Change Data Streaming Patterns in Distributed Systems


Gunnar Morling
Red Hat, Software Engineer

Gunnar Morling is a software engineer and open-source enthusiast by heart. He is leading the Debezium ( project, a tool for change data capture (CDC). He is a Java Champion, the spec lead for Bean Validation 2.0 (JSR 380), and has founded multiple open source projects such as Deptective and MapStruct ( Prior to joining Red Hat, Gunnar worked on a wide range of Java EE projects in the logistics and retail industries. He's based in Hamburg, Germany.

Hans-Peter Grahsl
NETCONOMY, SW Engineer, Trainer, Consultant

Hans-Peter is a technical trainer at NETCONOMY. As an independent engineer and consultant, he helps customers to build cloud-based or on-premises data architectures using modern technology stacks and NoSQL data stores. He is also an associate lecturer for Software Engineering at CAMPUS 02 and is speaking at tech-related and developer conferences. For his code contributions, conference talks, and blog post writing at the intersection of the Apache Kafka and MongoDB ecosystems, Hans-Peter received the Confluent Community Catalyst award twice and became one of the founding members of the MongoDB Champions Program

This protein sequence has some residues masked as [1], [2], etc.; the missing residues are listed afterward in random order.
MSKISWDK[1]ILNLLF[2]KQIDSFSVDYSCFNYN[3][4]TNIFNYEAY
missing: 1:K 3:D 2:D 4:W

Microservices are one of the big trends in software engineering of the last few years; organizing business functionality in several self-contained, loosely coupled services helps teams to work efficiently, make the most suitable technical decisions, and react quickly to new business requirements.

In this session, we'll discuss and showcase how open-source change data capture (CDC) with Debezium can help developers with typical challenges they often face when working on microservices. Come and join us to learn how to:

* Employ the outbox pattern for reliable, eventually consistent data exchange between microservices, without incurring unsafe dual writes or tight coupling

* Gradually extract microservices from existing monolithic applications, using CDC and the strangler fig pattern

* Coordinate long-running business transactions across multiple services using CDC-based saga orchestration, ensuring such activity gets consistently applied or aborted by all participating services